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A monthly magazine in which we explore everything from self-development and health, relationships with family and friends, how to thrive in the workplace, to living in tune with nature.We also bring you inspiration from the lives of people who have made a difference to humanity over the ages.This magazine is brought to you by Sahaj Marg Spirituality Foundation, a non-profit organization.

COLLECTORS’ EDITION 2019

In this wonderful collection, Daaji explores Yogic Psychology in the light of modern-day science and psychology, and shares some simple yogic practices and approaches that support mental health and joyful living. Daaji is a changemaker for the unification of all spiritual paths and seeking hearts.

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Sleep over it

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HARI VENKATESAN takes the approach of self-compassion towards self-improvement and managing emotions. Here he shares some tips from his own experience.


The pace of life has greatly increased with the advent of smartphones and wireless high-speed internet. Along with the convenience that these means bring, they also bring heightened expectations in terms of efficiency. We are expected to respond to messages and mails within hours, and sometimes even minutes. As human beings get used to this fast pace of life, it is all too easy to make mistakes.

There is an ancient Chinese saying that says, “Hold on just a little and the winds and waves die down; take one step back and you are no longer in a corner.” In this age of 3-in-1 coffee, fast food, and instant messaging, one virtue that we are fast losing is patience: patience in the face of trials and tribulations, and patience in the face of our own emotions.

Let us take the latter first. For example, you receive an unreasonable email about work, or someone makes a snide remark about you. You are compelled from inside to hit back instantly, and the matter quickly escalates. It is precisely at the moment when you are in the grip of emotions such as anger, rage, disappointment, frustration, and really feel justified to react sharply. Let a night pass and see how you feel about the whole thing the next morning. Very often, you will thank yourself for not having been too quick to react, and might actually see things differently. This might not seem possible at times, but even then, it would be well to make it a rule to never speak or act until the heart is calm. Heartfulness Meditation makes this possible naturally by making us aware even before we are about to act on impulse and presenting us with a choice to alter course.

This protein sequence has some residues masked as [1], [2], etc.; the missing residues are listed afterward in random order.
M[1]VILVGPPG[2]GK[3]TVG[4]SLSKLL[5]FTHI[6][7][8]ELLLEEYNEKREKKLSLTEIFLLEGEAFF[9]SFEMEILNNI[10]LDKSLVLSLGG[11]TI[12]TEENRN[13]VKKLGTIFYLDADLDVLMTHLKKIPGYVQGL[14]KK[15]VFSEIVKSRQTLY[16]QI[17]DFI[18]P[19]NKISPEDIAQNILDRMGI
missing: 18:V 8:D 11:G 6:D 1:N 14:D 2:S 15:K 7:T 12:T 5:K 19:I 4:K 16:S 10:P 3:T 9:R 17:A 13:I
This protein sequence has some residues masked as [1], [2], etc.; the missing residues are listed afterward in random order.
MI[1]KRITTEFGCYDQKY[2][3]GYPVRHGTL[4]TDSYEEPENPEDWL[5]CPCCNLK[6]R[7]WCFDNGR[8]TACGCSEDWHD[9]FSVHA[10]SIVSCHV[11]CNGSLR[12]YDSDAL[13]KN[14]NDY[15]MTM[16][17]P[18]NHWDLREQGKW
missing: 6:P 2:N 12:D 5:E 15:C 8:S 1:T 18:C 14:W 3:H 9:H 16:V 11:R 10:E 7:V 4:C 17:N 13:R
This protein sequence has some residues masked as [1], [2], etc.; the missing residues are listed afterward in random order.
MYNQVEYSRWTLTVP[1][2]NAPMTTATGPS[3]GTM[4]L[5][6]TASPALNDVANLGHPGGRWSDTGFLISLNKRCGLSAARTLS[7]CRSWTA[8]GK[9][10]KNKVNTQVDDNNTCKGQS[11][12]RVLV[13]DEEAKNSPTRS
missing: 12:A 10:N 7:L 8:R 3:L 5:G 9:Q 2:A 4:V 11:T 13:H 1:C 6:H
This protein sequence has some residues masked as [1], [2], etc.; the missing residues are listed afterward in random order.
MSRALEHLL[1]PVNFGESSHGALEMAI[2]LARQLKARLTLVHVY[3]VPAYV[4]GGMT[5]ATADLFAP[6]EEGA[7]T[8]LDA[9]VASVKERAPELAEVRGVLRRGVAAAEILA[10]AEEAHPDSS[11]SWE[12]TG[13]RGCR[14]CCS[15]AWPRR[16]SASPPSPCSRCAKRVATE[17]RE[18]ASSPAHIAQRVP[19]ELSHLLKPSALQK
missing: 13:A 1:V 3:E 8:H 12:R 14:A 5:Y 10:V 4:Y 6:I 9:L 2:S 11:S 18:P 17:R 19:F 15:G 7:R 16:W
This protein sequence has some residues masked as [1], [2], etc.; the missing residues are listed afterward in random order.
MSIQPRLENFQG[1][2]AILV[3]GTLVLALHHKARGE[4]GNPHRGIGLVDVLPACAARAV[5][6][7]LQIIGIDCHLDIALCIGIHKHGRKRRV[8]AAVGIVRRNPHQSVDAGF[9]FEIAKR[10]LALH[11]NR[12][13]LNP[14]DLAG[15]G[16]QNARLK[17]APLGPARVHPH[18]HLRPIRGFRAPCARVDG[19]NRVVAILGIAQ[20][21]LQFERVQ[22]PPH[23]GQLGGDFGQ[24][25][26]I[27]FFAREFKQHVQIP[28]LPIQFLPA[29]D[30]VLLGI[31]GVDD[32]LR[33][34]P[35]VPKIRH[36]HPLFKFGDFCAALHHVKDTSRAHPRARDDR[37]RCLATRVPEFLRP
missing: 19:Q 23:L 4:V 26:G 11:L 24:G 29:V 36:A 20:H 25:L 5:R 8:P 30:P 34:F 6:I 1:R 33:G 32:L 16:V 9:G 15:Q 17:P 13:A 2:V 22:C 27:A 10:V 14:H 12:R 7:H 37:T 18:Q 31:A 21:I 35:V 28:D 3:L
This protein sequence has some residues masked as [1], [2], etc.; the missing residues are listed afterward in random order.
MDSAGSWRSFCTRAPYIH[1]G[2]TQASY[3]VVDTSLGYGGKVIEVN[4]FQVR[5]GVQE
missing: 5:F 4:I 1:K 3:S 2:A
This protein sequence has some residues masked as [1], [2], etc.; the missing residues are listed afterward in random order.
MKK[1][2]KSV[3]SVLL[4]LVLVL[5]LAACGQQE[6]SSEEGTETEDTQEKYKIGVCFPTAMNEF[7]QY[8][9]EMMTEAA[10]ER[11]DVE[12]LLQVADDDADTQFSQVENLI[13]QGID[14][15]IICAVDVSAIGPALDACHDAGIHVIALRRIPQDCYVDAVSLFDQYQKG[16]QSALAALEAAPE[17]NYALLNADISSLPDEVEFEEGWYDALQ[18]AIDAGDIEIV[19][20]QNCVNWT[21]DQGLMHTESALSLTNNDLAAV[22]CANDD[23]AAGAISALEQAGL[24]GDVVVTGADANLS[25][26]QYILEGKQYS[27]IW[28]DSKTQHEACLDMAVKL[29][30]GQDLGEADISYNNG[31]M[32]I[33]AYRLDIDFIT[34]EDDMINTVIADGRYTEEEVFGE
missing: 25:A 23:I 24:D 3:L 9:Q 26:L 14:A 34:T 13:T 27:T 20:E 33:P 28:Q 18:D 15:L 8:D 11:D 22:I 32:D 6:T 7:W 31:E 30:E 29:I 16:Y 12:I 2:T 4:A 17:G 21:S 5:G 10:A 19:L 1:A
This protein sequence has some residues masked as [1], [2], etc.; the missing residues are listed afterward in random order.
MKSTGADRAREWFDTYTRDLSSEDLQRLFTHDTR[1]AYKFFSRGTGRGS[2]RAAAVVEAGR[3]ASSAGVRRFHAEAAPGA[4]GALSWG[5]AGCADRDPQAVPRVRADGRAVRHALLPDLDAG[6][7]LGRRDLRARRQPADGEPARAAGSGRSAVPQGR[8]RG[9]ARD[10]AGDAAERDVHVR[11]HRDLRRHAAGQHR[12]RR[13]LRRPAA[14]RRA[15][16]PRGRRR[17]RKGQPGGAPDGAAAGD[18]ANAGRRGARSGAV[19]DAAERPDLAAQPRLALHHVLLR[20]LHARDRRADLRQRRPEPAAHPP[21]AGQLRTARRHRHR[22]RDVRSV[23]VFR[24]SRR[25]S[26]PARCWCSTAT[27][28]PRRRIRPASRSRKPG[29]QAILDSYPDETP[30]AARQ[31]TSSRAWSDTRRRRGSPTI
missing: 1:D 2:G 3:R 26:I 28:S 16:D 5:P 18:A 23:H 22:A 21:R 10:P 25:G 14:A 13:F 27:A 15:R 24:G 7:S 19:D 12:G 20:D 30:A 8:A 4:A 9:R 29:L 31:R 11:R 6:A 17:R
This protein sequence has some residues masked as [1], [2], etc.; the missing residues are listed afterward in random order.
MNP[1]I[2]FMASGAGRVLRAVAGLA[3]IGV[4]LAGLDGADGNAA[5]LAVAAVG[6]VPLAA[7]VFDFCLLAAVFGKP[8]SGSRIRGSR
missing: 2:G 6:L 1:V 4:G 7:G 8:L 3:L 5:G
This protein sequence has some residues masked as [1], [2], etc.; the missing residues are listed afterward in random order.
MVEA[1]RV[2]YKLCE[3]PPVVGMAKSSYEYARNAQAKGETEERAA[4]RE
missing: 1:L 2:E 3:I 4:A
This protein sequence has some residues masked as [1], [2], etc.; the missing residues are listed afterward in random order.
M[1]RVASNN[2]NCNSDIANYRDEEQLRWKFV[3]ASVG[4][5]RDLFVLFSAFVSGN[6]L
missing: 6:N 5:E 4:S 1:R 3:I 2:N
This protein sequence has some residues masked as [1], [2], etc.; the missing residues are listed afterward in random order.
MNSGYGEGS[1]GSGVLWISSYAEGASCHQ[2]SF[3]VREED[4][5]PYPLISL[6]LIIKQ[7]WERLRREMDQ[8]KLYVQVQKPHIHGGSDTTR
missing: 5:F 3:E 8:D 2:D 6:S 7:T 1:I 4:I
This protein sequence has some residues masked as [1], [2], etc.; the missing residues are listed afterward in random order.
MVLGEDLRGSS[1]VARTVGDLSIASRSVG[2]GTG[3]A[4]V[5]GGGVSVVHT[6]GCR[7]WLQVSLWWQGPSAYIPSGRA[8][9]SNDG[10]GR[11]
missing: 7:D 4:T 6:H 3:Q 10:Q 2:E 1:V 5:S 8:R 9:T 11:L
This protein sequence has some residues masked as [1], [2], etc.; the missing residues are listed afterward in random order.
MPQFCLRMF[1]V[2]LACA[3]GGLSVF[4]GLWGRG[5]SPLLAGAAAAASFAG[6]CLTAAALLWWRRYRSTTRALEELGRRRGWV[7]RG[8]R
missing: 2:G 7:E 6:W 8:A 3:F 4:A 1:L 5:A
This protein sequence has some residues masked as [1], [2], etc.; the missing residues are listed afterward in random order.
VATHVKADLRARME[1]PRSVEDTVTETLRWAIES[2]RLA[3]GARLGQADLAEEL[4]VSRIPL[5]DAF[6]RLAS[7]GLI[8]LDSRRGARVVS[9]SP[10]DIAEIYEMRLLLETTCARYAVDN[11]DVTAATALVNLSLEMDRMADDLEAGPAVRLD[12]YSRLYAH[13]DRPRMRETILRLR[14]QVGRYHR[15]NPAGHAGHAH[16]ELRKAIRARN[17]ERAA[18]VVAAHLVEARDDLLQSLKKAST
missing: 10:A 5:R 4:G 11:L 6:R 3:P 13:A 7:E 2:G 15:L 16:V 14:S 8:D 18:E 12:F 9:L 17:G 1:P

Just like an arrow speeds forth, words spoken cannot be recalled. As for those sent out in retort and reaction, chances are that they will do no more than challenge the ego of the receiver. The result cannot be anything other than two egos clashing and trying to prove the other wrong. When this happens, even if we see some point in the arguments the other makes, our egos will simply not permit us to admit it, making the conversation wholly useless. Especially when it comes to close relationships, awkward as it may be, it is much better to cut such a conversation short politely and let a night pass, with the promise to revisit it again. Once the grip of emotions is loosened, we will be in a much better state to forgive and understand. Heartfulness Cleaning helps enormously in pressing that inner reset button that makes this possible.

When we feel depressed, frustrated, or disappointed about things, it is equally necessary to remember that if there is anything permanent in the universe it is change. This also means that whatever we face is equally destined to change. It is important not to give into the feeling of despondency, and focus our energies instead on what we can do. A lot of the time, problems are enormously magnified because of the amount of attention we give them.

Is it not be better to focus energies on what we can do rather than wasting time on thinking about possible outcomes or mentally struggling with resentment and frustration? It is precisely these that tire us and enhance the struggle.



In place of this tiring struggle of the mind, a much more positive vibratory input would be prayer. This does not refer to a formalized religious ritual, but to an appeal to the wisdom of the higher Self within to bring forth a wider vision of things. Since we have done our best, all we need to do is await the result. If there is more to be done, we can go ahead, but just remember to remove the struggle from the heart. It is this struggle that attenuates focus, weakens efforts, and tires us. The state where we simply focus on doing our best, and let things fall where they do, comes naturally as a result of prayer-meditation.

As for how to be sure you did your best, accept that all you did yesterday was the best you could do yesterday. If there are a few hours remaining today, see what you can do to address the problems you face. But once the day is over, consider that you did your best today.

Whenever you really feel like hitting back, reacting, or you feel like the world around you is going dark with little hope or relief in sight, sleep over it. You will not feel the same tomorrow.




Article by HARI VENKATESAN


 

 


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